To begin to free ourselves, the first thing we need to do is to see ourselves again as historical actors, as people who can make a difference in the course of world events. This is exactly what the militarization of history is trying to take away. The ultimate hidden truth of the world is that it is something we make. And could just as easily make differently. — David Graeber (1961–2020)
"I don’t believe in self-care, I believe in collective care, collectivizing our care, and thinking more about how we can help each other."
Mariame Kaba, We Do This 'Til We Free Us: Abolitionist Organizing and Transforming Justice
“Maybe it’s time to recognise that at the heart of our work is the need for those around us to be able to imagine a better world, to tell stories about it, to long for its realisation. If we can imagine it, desire it, dream about it, it is so much more likely that we will put our energy and determination into making it reality.”
— From What Is to What If: Unleashing the Power of Imagination to Create the Future We Want by Rob Hopkins
One must be drenched in words, literally soaked in them, to have the right ones form themselves into the proper pattern at the right moment.
∆ Hart Crane, from a letter quoted in Hart Crane: The Life of an American Poet by Philip Horton (Norton, 1937)
We all live one-of-a-kind lives with a unique set of experiences, and therefore the way we interact with the world is always somewhat different. That doesn’t mean there isn’t a vast amount of overlap, and I think it is exactly this dichotomy that makes life so wonderful. When we expose more of the web (the connections, associations, and representations), we enable a greater amount of opportunities for people to relate and discover new perspectives.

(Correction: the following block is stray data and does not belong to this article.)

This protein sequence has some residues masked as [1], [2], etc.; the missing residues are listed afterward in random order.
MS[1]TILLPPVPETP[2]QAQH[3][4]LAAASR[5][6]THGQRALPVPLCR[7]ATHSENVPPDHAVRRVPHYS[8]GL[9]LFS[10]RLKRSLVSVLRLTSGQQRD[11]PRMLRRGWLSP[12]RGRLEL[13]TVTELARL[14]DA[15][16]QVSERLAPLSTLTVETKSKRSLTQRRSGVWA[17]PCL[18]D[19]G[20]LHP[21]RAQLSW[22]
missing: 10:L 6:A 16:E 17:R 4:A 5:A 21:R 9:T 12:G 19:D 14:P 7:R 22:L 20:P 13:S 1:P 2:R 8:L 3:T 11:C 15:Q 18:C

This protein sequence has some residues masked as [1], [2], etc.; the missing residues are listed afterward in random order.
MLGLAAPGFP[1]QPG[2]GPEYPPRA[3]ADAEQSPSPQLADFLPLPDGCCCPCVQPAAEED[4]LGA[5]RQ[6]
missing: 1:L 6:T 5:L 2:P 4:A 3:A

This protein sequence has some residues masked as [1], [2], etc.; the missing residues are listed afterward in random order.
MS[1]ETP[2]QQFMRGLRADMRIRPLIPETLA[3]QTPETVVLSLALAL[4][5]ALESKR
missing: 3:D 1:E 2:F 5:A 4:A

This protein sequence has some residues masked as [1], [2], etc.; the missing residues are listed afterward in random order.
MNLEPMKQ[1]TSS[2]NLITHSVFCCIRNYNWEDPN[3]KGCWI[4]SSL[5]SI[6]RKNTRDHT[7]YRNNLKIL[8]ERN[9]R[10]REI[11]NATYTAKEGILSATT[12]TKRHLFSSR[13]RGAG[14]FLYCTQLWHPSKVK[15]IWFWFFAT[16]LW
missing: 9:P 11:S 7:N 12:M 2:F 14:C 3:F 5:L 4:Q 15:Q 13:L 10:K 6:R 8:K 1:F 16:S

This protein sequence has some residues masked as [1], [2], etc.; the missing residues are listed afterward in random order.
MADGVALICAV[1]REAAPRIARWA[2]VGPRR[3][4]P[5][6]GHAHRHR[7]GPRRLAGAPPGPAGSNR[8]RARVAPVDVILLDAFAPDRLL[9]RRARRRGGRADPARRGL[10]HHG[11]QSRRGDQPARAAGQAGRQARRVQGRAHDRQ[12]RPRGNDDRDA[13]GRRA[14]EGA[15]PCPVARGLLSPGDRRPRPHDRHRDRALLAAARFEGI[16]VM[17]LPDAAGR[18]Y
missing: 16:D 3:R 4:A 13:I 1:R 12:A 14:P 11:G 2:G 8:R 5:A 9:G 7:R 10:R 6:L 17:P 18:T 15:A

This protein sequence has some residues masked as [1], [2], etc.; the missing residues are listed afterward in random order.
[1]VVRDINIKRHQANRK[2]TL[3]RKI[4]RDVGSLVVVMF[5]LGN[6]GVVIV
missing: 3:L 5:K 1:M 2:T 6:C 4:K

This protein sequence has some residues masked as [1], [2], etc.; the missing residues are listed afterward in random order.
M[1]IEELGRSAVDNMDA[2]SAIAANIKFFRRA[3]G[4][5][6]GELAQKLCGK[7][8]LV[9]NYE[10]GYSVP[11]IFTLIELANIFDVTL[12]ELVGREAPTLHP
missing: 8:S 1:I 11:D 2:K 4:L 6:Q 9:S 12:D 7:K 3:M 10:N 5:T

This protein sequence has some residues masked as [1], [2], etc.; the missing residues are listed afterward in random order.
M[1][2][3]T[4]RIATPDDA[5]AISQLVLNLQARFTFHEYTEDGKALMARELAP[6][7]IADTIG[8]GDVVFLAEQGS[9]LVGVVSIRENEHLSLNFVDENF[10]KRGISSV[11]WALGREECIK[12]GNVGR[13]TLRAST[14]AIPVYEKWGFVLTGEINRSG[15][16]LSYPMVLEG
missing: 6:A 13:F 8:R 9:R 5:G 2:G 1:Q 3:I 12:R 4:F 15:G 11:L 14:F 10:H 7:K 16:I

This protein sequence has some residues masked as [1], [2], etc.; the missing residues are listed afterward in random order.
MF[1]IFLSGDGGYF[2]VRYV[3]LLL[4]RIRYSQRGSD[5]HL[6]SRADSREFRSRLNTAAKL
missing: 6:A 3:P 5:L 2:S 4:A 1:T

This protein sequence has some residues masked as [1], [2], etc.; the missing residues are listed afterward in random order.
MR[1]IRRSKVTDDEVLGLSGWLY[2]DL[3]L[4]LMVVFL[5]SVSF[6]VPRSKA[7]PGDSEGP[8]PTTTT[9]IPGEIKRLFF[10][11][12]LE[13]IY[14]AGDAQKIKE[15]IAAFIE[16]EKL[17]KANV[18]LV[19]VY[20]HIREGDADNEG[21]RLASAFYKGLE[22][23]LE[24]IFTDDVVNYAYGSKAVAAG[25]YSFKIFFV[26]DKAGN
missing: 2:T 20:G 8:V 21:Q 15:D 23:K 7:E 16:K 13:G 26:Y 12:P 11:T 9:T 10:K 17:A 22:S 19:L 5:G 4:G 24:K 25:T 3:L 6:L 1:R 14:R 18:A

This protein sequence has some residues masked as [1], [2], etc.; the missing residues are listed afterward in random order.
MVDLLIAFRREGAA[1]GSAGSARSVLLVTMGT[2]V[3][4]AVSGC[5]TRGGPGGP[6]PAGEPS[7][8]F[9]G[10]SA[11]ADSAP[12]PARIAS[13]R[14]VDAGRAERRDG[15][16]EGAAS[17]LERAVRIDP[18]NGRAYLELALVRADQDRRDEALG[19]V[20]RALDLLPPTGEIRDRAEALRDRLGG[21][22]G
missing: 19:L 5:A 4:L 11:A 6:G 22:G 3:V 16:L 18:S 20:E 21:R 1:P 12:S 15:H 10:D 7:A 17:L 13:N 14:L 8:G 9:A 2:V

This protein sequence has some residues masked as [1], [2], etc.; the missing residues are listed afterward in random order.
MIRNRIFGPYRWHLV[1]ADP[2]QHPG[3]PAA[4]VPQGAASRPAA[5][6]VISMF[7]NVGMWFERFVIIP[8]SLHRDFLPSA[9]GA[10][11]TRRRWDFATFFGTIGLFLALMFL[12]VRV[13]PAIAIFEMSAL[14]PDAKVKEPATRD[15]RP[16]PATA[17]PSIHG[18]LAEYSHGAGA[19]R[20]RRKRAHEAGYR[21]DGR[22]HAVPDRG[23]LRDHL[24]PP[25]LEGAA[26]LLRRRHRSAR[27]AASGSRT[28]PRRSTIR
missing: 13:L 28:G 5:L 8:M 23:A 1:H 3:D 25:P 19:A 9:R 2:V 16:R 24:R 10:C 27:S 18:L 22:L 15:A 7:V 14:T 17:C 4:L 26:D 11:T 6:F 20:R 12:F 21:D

In its ideal form, it involves no audience or judge, just partners; no fixed agenda or goals, just process. As the philosopher Michael Oakeshott observed, in conversation “there is no ‘truth’ to be discovered, no proposition to be proved, no conclusion sought.” What matters, he continued, is the “flow of speculation.” Conversation is casual; it isn’t a chat (too noncommittal), a debate (too contentious), or a colloquy (too academic). And yet the cachet of conversation, with its connotations of open-mindedness and open-endedness, also encourages an overly broad application.
What do I mean by non-goal directed activity? In spaces, instead of looking for actions that advance a goal, we follow paths of attention that lead somewhere interesting. In a conversation with friends, you might attend to what you could reveal about yourself. At a jazz jam, you might attend to dynamics contrasts. While dancing, you might explore being slightly off balance. You combine these paths of attention like a painter combines colors, to uncover possibilities.
The world doesn’t need another note-taking or bookmarking tool but it does need more spaces that feel sublime – calm, intellectually and creatively nourishing, meditative, full of wonder and possibility.